Ghosts

All posts tagged Ghosts

July, 2016

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Eye to the Telescope Issue #22

“Ghosts”

edited by Shannon Connor Winward

As guest editor for the Science Fiction Poetry Association’s online magazine, Eye to the Telescope, I chose a theme close to my heart (and fitting for the month of October).

For this issue I am looking for more than thumps in the attic and pretty dead girls on a moonlit road. I want the unexpected, the unmeasured—I want poems that belie the limits of life and afterlife and what we think a ghost story should be. Give me phantoms and poltergeists, yes, bean-sidhe and È Guǐ, pathos or parody, space ship specters or transmigrating alien souls—I want any and all of it, as long the poem has meat on its bones.

No restrictions on genre or form (though “speculative” is a must). Graphic violence or gore will be a hard sell. More than anything, I want to be moved.

Full guidelines here. Be sure to check out the current and back issues or visit SFPoetry.com to get a feel for what we mean by “speculative”.

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Deadline for submissions is September 15, 2016.

So if you go here, you can hear me perform my poem “Beansidhe” – a classic Irish ghost story turned tragic romance – on the SFPA’s Halloween Reading page (which I’m co-editing with poet Liz Bennefeld).

As noted on the page: “The pronoun play in “Beansidhe” can be misleading—it may be helpful to remember that not every narrator is reliable.” “Beansidhe” (the Irish spelling of “Banshee”) first appeared in Ideomancer and later my poetry chapbook, UNDOING WINTER (Finishing Line Press 2014) , which was nominated for the SFPA’s Elgin Award.

If, however, you stay here, you can listen to me, my daughter, and my cat playing with my new headset.

Much thanks and kudos to fellow SFPA’er Diane Severson Mori over at Amazing Stories Magazine for her review of UNDOING WINTER!  In addition to maintaining a regular column at Amazing Stories to highlight speculative poets and poetry, Diane also manages the not-insignificant task of rounding up the spec-poetry related publications and activities for Science Fiction Poetry Association members.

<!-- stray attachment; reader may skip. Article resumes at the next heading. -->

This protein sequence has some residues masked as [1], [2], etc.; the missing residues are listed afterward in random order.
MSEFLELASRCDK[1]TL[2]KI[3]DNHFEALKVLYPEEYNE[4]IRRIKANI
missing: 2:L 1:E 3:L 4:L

If you haven’t already, please do check out Diane’s thoughts on UNDOING WINTER, complete with recordings of three poems from the chapbook!

COVER FROM WEBSITE

I’m busy getting ready for the DDOA Poet and Prose Writer’s Retreat this weekend (leaving my babies for four days! EEP!) but Diane’s post provides some food for thought that I’d like to revisit later [Watch this Space!!] To wit: while it’s true that none of the poetry in UNDOING WINTER is SciFi – indeed, i think I have all of one poem in my entire portfolio that I’d call straightup Science Fiction – I draw much of my inspiration from myth, folklore, and dreamscapes – all of which are snugly at home under the “Fantasy” category, which also counts as “Speculative Poetry”.

I think Speculative Poetry can be read in layers. The poems are metaphors, yes, but they also speak of their own realities. In my opinion, poems of ghosts, pagan gods, and slipstream are no more or less metaphorical than of any other genre – for what is SciFi, really, but the same, age old questions of the human condition, wrapped up in futuristic tropes?